How to create your online fragrance
John Berglund is the founder and master perfumer at Tijon. He has created over one hundred perfumes utilizing the finest ingredients found in the Caribbean and world-wide while launching 25 of those for sale to-date; and has assisted over 14,000 people in creating their own perfume.
Of all our five senses, our sense of smell is the strongest in triggering memories. Of Grandmother’s house, or a first date.
A five-star fragrance will transcend memories and create new emotions. It will make you think. It will be love at first smell.
But how to create a five-star perfume?
It begins with a simple understanding, (step #1) what is the purpose of the fragrance?
- Historically, perfumes have been used for a variety of purposes
- religiously as incense to honor the gods (in fact, perfume is Latin “for smoke,”),
- to cover body odors when water carried diseases,
- and often today, to feel good, to attract others.
- Is the new fragrance for men, women, unisex? Is it for the evening, day, warm weather, cold weather, casual wear or romance, and sophistication?
Once you have an intended purpose, you need a “vision,” (Step #2) an inspiration.
Is it an evening stroll along a tropical beach?
Is it a date night with your significant other?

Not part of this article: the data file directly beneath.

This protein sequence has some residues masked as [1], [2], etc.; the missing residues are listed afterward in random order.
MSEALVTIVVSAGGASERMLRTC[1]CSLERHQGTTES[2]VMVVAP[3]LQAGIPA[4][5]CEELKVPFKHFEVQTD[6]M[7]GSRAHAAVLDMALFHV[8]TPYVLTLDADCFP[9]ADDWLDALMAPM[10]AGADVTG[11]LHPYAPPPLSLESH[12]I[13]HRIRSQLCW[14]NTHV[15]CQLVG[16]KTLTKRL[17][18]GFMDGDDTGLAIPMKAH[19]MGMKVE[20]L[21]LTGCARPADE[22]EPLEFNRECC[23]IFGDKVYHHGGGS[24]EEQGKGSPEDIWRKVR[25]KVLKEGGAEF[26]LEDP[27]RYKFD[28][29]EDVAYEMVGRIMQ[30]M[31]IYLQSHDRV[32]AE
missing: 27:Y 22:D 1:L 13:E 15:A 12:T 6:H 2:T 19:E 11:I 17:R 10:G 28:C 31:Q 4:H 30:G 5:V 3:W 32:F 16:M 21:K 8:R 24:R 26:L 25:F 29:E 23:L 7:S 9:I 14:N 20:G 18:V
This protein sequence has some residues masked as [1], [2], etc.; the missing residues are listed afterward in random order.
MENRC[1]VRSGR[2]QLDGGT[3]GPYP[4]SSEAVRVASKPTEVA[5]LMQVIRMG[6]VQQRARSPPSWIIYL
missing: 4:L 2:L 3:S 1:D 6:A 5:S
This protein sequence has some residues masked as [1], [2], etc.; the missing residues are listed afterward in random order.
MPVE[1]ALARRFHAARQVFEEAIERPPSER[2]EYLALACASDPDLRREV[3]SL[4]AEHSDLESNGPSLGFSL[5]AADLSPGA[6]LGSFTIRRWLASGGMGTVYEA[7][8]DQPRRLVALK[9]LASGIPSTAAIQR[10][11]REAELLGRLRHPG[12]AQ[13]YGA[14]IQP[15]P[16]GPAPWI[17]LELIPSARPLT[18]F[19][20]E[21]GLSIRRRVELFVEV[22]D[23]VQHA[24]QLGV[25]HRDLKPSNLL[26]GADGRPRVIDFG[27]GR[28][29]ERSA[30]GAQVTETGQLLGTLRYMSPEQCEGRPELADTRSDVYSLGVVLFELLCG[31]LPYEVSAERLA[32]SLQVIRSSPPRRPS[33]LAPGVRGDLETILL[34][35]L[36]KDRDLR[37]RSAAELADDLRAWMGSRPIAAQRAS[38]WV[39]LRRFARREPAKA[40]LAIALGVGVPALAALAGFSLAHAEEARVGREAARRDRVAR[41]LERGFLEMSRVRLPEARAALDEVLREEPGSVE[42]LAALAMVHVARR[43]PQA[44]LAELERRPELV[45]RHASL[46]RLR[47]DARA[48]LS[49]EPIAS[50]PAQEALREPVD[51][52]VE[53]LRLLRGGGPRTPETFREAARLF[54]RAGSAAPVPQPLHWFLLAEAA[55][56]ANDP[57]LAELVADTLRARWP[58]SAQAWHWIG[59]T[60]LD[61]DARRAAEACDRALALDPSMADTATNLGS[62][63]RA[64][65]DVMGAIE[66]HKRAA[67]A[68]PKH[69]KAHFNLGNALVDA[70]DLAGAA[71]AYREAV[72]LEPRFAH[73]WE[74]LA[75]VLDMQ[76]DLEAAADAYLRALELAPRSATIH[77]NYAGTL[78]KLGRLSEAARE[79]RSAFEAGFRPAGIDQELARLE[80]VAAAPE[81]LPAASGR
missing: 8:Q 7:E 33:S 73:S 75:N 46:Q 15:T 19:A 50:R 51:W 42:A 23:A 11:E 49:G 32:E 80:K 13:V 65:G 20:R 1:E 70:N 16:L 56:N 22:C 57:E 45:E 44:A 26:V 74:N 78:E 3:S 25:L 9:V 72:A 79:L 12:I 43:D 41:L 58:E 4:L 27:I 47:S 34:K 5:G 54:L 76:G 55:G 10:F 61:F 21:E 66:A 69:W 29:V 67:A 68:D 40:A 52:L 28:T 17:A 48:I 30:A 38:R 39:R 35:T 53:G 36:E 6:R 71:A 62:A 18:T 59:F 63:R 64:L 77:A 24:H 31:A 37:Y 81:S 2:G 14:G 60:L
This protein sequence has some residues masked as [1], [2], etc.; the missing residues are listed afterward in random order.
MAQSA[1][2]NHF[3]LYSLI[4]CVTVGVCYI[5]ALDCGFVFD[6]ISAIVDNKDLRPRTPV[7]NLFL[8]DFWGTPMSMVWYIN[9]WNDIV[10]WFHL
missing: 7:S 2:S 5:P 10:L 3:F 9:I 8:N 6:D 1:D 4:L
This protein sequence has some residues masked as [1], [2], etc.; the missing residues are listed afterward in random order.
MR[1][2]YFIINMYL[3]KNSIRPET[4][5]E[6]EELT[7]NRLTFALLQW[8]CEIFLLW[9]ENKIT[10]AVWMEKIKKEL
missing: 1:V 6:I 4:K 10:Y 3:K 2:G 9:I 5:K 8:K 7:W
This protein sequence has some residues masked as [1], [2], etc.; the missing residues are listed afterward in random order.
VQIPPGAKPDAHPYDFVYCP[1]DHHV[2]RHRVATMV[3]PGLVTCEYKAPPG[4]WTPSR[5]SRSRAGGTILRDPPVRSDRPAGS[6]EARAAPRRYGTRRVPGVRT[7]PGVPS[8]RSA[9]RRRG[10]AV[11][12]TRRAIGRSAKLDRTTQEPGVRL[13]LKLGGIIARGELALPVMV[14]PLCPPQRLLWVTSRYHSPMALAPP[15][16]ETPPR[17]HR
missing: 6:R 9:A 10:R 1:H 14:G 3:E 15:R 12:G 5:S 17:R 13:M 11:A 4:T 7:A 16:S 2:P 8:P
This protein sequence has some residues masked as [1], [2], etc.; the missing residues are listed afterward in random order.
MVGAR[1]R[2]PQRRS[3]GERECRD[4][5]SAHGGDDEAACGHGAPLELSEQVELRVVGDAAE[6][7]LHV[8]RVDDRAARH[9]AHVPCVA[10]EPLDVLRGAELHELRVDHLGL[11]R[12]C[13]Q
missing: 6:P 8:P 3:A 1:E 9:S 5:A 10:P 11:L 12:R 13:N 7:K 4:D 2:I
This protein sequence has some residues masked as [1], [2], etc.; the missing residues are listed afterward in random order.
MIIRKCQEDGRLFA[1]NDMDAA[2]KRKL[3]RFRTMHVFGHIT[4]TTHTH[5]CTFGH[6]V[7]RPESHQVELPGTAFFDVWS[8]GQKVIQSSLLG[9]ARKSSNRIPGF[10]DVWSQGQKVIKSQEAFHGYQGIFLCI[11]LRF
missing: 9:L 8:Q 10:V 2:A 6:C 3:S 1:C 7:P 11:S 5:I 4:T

Is it a refreshing clean scent after a good workout?
(Step #3) is the mental exploration of fragrances associated with the vision.
If a female sophistication, we may think of traditional florals such as rose, jasmine, gardenia.
If tropical we may think of lime, coconut, pineapple, mango.
If fresh we may think of aquatic or green notes.
Then (Step #4) the fragrant experimentation begins. We mix oils, starting with the finest natural ingredients found in the Caribbean and world-wide while adding other exotic flavors from complimentary families.
We mix top, middle and base oils; these being rated on how quickly they evaporate on the skin.
The top oils are the top notes in a fragrance. They begin the scent journey and evolve to the middle oils with depth provided by the base oils.
Perfumes can easily contain over 100 notes.
We examine whether a touch of vanilla would add contrast and warmth,
whether lavender would add a relaxing note,
whether vetiver will add a bitter dense undertone.
We create and recreate.
We test and tweak.
The final analysis, (Step #5) is testing on the skin.
Does it capture immediate attention?
The Drydown: Does the scent retain its purpose, its vital intentions?
Does it sufficiently transcend our nasal boundaries with a lasting cerebral impression?
Does the scent on the skin convey improved physical beauty to others?
If all 5 steps are successfully completed, voila, you have a 5 Star perfume.